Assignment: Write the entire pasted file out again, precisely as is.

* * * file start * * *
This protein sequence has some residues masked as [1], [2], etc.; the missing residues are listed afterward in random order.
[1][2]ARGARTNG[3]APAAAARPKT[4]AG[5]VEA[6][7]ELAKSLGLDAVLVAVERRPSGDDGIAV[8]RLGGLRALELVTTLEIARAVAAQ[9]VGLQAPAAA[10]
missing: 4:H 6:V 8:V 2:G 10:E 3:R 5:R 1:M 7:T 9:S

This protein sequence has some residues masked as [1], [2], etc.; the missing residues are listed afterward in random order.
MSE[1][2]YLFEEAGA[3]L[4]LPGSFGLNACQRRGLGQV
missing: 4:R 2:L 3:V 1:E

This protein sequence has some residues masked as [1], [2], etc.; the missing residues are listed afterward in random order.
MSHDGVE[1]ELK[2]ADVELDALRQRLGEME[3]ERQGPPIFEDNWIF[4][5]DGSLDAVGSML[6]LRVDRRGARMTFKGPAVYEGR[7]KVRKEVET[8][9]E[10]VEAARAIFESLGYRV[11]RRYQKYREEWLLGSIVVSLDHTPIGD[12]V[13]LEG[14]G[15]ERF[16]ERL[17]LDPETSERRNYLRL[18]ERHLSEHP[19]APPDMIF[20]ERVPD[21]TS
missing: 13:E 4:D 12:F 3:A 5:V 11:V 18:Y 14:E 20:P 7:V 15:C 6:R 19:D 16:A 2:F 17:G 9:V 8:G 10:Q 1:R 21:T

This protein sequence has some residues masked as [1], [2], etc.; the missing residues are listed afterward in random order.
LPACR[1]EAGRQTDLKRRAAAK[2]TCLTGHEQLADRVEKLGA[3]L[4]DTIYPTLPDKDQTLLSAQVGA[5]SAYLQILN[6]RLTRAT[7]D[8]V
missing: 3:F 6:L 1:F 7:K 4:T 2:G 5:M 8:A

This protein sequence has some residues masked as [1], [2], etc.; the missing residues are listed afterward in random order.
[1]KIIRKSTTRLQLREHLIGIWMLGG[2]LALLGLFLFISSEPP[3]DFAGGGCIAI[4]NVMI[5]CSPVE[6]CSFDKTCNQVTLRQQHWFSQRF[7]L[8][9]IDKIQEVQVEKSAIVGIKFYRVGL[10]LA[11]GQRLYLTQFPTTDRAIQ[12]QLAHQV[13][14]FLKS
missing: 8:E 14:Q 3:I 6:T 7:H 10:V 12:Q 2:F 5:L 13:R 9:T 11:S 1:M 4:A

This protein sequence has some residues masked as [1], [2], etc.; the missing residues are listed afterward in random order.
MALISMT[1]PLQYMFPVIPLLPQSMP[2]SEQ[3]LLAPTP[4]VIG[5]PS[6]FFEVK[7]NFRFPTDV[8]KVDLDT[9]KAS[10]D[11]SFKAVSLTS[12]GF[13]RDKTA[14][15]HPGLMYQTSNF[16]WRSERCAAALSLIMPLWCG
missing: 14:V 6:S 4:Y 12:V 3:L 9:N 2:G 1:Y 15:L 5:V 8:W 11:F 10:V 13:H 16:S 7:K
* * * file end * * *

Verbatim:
This protein sequence has some residues masked as [1], [2], etc.; the missing residues are listed afterward in random order.
[1][2]ARGARTNG[3]APAAAARPKT[4]AG[5]VEA[6][7]ELAKSLGLDAVLVAVERRPSGDDGIAV[8]RLGGLRALELVTTLEIARAVAAQ[9]VGLQAPAAA[10]
missing: 4:H 6:V 8:V 2:G 10:E 3:R 5:R 1:M 7:T 9:S

This protein sequence has some residues masked as [1], [2], etc.; the missing residues are listed afterward in random order.
MSE[1][2]YLFEEAGA[3]L[4]LPGSFGLNACQRRGLGQV
missing: 4:R 2:L 3:V 1:E

This protein sequence has some residues masked as [1], [2], etc.; the missing residues are listed afterward in random order.
MSHDGVE[1]ELK[2]ADVELDALRQRLGEME[3]ERQGPPIFEDNWIF[4][5]DGSLDAVGSML[6]LRVDRRGARMTFKGPAVYEGR[7]KVRKEVET[8][9]E[10]VEAARAIFESLGYRV[11]RRYQKYREEWLLGSIVVSLDHTPIGD[12]V[13]LEG[14]G[15]ERF[16]ERL[17]LDPETSERRNYLRL[18]ERHLSEHP[19]APPDMIF[20]ERVPD[21]TS
missing: 13:E 4:D 12:F 3:A 5:V 11:V 18:Y 14:E 20:P 7:V 15:C 6:R 19:D 16:A 2:F 17:G 9:V 8:G 10:Q 1:R 21:T

This protein sequence has some residues masked as [1], [2], etc.; the missing residues are listed afterward in random order.
LPACR[1]EAGRQTDLKRRAAAK[2]TCLTGHEQLADRVEKLGA[3]L[4]DTIYPTLPDKDQTLLSAQVGA[5]SAYLQILN[6]RLTRAT[7]D[8]V
missing: 3:F 6:L 1:F 7:K 4:T 2:G 5:M 8:A

This protein sequence has some residues masked as [1], [2], etc.; the missing residues are listed afterward in random order.
[1]KIIRKSTTRLQLREHLIGIWMLGG[2]LALLGLFLFISSEPP[3]DFAGGGCIAI[4]NVMI[5]CSPVE[6]CSFDKTCNQVTLRQQHWFSQRF[7]L[8][9]IDKIQEVQVEKSAIVGIKFYRVGL[10]LA[11]GQRLYLTQFPTTDRAIQ[12]QLAHQV[13][14]FLKS
missing: 8:E 14:Q 3:I 6:T 7:H 10:V 12:Q 2:F 5:L 13:R 9:T 11:S 1:M 4:A

This protein sequence has some residues masked as [1], [2], etc.; the missing residues are listed afterward in random order.
MALISMT[1]PLQYMFPVIPLLPQSMP[2]SEQ[3]LLAPTP[4]VIG[5]PS[6]FFEVK[7]NFRFPTDV[8]KVDLDT[9]KAS[10]D[11]SFKAVSLTS[12]GF[13]RDKTA[14][15]HPGLMYQTSNF[16]WRSERCAAALSLIMPLWCG
missing: 14:V 6:S 4:Y 12:V 3:L 9:N 2:G 1:Y 15:L 5:V 8:W 11:F 10:V 13:H 16:S 7:K